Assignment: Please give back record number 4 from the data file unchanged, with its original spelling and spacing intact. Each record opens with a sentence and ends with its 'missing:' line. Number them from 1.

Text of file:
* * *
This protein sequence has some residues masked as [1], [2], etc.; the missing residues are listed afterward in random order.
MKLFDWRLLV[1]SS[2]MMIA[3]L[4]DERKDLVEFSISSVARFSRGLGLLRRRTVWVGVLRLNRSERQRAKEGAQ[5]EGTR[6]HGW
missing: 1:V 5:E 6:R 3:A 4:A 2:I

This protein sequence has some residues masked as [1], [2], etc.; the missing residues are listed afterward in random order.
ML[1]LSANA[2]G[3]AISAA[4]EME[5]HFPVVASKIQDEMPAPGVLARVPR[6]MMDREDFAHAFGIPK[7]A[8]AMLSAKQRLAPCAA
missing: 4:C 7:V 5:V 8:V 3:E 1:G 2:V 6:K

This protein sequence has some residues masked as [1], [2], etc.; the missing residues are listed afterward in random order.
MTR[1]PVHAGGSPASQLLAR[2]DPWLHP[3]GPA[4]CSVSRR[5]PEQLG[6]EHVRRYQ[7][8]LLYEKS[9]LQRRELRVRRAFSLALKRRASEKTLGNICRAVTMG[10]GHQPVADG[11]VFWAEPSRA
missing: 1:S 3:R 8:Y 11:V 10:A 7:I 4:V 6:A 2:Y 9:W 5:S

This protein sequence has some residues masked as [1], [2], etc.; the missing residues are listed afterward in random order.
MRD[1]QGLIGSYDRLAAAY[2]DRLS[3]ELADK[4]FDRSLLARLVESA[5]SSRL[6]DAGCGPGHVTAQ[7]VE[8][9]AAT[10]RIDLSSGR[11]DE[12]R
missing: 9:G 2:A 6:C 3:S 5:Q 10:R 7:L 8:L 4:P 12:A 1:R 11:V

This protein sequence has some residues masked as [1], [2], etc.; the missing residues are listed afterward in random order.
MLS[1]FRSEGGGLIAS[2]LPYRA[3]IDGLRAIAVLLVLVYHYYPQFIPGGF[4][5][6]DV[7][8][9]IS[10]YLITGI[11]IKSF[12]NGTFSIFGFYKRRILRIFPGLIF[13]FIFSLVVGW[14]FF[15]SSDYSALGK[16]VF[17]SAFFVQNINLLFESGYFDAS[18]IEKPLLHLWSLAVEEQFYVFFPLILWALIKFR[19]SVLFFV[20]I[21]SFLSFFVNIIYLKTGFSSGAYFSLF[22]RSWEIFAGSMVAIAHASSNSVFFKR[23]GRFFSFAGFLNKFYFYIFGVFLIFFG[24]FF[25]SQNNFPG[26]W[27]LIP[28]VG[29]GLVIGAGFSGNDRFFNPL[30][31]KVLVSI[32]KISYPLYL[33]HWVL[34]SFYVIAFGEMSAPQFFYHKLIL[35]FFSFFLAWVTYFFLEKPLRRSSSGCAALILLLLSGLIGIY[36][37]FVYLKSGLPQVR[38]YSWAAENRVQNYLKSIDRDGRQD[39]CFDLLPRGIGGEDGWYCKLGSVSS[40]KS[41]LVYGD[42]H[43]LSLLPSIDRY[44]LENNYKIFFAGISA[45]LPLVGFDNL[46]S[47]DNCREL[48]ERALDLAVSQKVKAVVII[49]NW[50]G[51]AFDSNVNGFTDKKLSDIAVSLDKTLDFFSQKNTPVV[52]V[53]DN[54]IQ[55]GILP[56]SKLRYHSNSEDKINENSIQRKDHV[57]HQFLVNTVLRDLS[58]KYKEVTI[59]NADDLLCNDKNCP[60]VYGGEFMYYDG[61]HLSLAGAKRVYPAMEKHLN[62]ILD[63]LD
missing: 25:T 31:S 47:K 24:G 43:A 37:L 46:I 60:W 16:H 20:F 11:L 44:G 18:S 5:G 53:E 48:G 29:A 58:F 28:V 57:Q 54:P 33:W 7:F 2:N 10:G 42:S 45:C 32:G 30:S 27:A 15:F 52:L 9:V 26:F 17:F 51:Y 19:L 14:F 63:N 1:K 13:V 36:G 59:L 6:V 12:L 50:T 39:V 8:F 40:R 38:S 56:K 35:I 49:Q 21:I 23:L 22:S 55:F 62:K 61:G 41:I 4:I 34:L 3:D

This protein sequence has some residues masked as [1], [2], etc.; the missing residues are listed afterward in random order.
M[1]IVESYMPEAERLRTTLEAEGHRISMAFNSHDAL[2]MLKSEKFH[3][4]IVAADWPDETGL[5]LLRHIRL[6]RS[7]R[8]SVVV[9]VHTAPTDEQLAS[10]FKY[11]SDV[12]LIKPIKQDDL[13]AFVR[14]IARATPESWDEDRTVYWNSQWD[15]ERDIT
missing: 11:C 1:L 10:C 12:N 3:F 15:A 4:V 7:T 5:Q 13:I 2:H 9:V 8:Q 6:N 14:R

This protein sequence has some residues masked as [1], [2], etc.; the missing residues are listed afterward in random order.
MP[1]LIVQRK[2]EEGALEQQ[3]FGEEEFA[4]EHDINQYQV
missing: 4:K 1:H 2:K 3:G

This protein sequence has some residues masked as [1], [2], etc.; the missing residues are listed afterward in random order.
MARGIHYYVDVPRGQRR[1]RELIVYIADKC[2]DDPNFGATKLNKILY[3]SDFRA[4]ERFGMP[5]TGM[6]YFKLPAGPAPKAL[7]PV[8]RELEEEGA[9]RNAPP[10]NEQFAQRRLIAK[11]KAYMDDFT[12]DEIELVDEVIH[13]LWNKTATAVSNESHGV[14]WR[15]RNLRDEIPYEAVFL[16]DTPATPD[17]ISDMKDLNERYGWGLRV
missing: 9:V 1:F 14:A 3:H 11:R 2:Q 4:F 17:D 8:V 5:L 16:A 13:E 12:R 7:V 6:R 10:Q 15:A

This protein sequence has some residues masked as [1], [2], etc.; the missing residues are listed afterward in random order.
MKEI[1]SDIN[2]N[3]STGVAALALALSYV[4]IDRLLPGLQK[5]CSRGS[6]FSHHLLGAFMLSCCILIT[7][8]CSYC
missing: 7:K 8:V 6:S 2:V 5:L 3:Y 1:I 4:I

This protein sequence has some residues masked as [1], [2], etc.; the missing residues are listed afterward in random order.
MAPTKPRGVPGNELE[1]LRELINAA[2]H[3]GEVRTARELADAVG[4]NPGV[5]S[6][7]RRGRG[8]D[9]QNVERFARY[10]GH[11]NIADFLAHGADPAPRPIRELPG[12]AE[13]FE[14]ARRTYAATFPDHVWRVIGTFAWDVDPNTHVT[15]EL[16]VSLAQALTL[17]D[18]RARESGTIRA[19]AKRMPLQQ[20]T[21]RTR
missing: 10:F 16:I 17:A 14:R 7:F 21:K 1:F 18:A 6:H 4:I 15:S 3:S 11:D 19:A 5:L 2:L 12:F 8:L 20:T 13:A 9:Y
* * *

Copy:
This protein sequence has some residues masked as [1], [2], etc.; the missing residues are listed afterward in random order.
MRD[1]QGLIGSYDRLAAAY[2]DRLS[3]ELADK[4]FDRSLLARLVESA[5]SSRL[6]DAGCGPGHVTAQ[7]VE[8][9]AAT[10]RIDLSSGR[11]DE[12]R
missing: 9:G 2:A 6:C 3:S 5:Q 10:R 7:L 8:L 4:P 12:A 1:R 11:V